Even Strong Faith Can Be Tested

Brother David Henley, Glenmary vocation directorApril 2012

As I meditated on the Scripture readings from Mass this past Sunday (the second Sunday of Easter), I was struck by the fact that a recurring theme was faith. The first reading from the Acts of the Apostles says that "those who owned property or houses would sell them, bring the proceeds of the sale, and put them at the feet of the apostles, and they were distributed to each according to need." (Acts 5:34-35). People obviously had faith in the teachings of the Apostles and were assured that their needs would be met by the community of believers to which they now belonged.

The second reading from the First Letter of John states, "And the victory that conquers the world is our faith." (1 Jn 5:4) Through our faith we can overcome all of the obstacles that are seemingly in our way. In the Gospel of John, the words that Jesus spoke to Thomas are most certainly about faith: "Have you come to believe because you have seen me? Blessed are those who have not seen and have believed." (Jn 20:29)

I suppose this theme struck me because this is the time of year during which I think our faith should be the strongest. I have just completed my Lenten journey through the spiritual dryness of the desert and have come to celebrate the resurrection of Jesus. Why is it then, just one week later, that I hear so many Scripture passages about faith? Why do I need to be reminded so soon of the importance of faith? If I truly believe what we as a Church celebrated just one week ago, why would I have doubts?

I turned to the Catechism of the Catholic Church to find the answers. The catechism states that if we truly profess "I believe," then "we must first ask what ‘to believe' means." Our faith is our "response to God, who reveals himself and gives himself to man, at the same time bringing man a superabundant light as he searches for the ultimate meaning of his life." (paragraph 26)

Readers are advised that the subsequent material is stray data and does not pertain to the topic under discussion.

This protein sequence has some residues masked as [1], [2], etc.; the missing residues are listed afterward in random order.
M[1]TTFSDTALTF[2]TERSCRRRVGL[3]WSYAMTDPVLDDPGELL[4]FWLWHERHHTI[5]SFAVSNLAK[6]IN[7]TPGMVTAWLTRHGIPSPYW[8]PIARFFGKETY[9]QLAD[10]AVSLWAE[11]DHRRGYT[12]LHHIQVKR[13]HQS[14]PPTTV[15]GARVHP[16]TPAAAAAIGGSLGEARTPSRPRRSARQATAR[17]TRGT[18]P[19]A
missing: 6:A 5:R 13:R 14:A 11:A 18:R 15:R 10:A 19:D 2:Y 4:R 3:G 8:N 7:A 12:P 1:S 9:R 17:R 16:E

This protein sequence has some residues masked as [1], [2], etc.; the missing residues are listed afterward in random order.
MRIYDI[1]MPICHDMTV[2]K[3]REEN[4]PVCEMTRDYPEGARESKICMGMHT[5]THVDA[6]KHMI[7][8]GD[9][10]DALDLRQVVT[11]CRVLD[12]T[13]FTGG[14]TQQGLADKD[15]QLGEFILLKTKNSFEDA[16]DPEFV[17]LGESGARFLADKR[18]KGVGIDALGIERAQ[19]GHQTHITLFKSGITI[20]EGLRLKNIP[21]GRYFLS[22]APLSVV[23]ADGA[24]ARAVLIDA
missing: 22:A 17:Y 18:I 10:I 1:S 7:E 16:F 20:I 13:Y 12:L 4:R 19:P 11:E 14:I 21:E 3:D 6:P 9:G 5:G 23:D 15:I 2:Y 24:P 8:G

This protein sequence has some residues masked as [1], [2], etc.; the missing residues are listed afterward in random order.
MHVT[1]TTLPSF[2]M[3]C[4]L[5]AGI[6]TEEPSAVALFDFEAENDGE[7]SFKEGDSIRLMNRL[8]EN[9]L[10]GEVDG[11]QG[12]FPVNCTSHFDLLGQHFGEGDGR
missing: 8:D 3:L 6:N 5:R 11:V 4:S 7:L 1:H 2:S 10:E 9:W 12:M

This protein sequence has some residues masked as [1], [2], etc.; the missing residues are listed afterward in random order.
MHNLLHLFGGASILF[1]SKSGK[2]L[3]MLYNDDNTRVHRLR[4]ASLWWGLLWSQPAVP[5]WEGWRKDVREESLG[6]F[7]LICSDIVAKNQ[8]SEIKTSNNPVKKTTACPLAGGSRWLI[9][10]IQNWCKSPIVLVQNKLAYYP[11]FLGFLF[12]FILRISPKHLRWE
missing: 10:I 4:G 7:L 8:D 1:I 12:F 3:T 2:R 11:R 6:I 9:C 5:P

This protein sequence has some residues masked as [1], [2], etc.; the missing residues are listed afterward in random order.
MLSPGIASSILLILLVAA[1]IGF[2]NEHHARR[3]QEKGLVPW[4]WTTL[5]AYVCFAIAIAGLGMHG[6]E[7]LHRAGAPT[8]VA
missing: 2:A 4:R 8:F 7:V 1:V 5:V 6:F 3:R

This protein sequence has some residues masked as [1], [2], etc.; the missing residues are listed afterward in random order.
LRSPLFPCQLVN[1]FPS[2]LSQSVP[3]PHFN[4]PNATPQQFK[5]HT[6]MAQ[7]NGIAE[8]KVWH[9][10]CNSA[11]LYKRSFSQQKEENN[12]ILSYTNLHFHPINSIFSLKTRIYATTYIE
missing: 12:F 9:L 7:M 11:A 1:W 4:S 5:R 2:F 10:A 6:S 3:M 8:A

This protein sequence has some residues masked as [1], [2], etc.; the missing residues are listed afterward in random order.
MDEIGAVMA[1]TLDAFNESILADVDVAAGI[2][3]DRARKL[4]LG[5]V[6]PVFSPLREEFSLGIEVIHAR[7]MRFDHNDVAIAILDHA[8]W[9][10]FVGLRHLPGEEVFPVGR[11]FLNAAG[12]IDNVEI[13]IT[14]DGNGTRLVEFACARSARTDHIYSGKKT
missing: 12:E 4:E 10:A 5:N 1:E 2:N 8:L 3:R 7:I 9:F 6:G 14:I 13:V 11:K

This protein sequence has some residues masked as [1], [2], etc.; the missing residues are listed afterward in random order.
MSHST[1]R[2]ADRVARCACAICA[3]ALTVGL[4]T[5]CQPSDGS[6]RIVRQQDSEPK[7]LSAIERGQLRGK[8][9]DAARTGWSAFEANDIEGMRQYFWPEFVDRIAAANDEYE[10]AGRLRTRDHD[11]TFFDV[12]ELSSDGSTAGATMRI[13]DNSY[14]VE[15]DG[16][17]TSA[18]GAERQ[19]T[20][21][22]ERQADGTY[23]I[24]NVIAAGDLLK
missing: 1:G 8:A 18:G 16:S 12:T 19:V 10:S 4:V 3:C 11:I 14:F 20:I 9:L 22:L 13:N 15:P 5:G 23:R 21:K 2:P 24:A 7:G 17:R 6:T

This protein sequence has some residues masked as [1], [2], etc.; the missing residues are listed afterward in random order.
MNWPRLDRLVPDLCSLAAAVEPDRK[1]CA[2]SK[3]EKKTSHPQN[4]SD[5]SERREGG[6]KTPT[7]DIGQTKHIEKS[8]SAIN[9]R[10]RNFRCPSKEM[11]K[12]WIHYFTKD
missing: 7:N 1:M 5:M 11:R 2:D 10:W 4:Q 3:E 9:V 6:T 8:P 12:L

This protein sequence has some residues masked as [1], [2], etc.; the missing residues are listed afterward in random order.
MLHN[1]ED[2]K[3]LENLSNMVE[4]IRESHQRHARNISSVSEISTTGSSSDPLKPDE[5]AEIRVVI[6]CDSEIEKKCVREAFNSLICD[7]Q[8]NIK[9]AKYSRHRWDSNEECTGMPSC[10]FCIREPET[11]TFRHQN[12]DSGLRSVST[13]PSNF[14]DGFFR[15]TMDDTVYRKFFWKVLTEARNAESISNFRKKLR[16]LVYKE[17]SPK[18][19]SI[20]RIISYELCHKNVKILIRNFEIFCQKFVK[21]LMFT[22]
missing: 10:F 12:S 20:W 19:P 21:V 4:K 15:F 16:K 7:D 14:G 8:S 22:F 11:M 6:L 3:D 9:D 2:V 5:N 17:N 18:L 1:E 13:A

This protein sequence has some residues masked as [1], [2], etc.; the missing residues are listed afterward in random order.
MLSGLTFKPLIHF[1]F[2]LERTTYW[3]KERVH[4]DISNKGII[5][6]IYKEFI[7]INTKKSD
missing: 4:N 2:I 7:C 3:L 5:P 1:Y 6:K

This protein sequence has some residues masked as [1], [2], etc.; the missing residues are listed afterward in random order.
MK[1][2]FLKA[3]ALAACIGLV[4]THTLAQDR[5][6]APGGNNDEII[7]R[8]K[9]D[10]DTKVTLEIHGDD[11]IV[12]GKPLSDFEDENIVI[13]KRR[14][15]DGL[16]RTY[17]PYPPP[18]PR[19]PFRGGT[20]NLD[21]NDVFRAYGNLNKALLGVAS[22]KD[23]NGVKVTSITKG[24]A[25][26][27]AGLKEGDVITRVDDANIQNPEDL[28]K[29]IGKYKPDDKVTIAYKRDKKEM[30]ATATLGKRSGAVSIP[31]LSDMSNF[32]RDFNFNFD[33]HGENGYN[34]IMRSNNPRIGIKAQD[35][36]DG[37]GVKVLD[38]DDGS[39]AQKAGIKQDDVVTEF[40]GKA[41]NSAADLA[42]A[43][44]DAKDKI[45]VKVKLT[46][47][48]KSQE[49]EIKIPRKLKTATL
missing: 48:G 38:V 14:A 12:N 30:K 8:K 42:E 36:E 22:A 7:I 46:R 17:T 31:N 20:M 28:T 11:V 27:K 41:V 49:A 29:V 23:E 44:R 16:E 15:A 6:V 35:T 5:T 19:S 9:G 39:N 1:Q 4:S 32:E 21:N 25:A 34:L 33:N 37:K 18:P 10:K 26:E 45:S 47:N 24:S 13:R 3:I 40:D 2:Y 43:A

Therefore, our journey to find God begins with faith, and it is that same faith which ignites our love of God and carries us through our journey. For some of us, it is our faith that allows us to respond to God's love by committing ourselves to God and to the building of his kingdom as priests or brothers. For Glenmarians, one way we make acts of faith is by professing our Oaths. By doing so, we publicly commit ourselves to lives of poverty, chastity, obedience and prayer as we serve with our community members in the mission areas of the United States.

We Glenmarians profess and renew our Oaths as students in novitiate and advanced formation before we commit our lives as missioners at our Final Oaths. These Oaths can only be professed and lived out because of our faith. And publicly living out our Oaths as Glenmary priests and brothers is an act of faith that we perform every day for the rest of our lives.

This spring, two Glenmary students will renew their Oaths and one novice will profess his Oath for the first time. In addition, two Glenmary transitional deacons will be ordained priests. Oaths and ordinations are acts of faith, and are, therefore, reasons for celebration in the Glenmary community. And by no means are these joyous events closed or private affairs. We love to have as many people as possible share in these wonderful acts of faith. Therefore, if you would like attend the Oath and ordination ceremonies, please contact us and we will send you more information. In the "Questions/Comments" box, simply type "ordination/oath information."

I think it was Thomas Merton's great faith that led him to write the words:

"My Lord God, I have no idea where I am going. I do not see the road ahead of me. I cannot know for certain where it will end. Nor do I really know myself, and the fact that I think that I am following Your Will does not mean that I am actually doing so. But I believe that the desire to please You does in fact please You. And I hope I have that desire in all that I am doing...."

I believe these words can remind us that even during the times when we seem to be so close to God—such as after Easter, or during an Oath, or during discernment of a call to religious life—there can also be moments of doubt. As we continue to celebrate the resurrection, let us pray that we keep growing in our faith and continuing on the road that allows us to respond to God's love in our lives.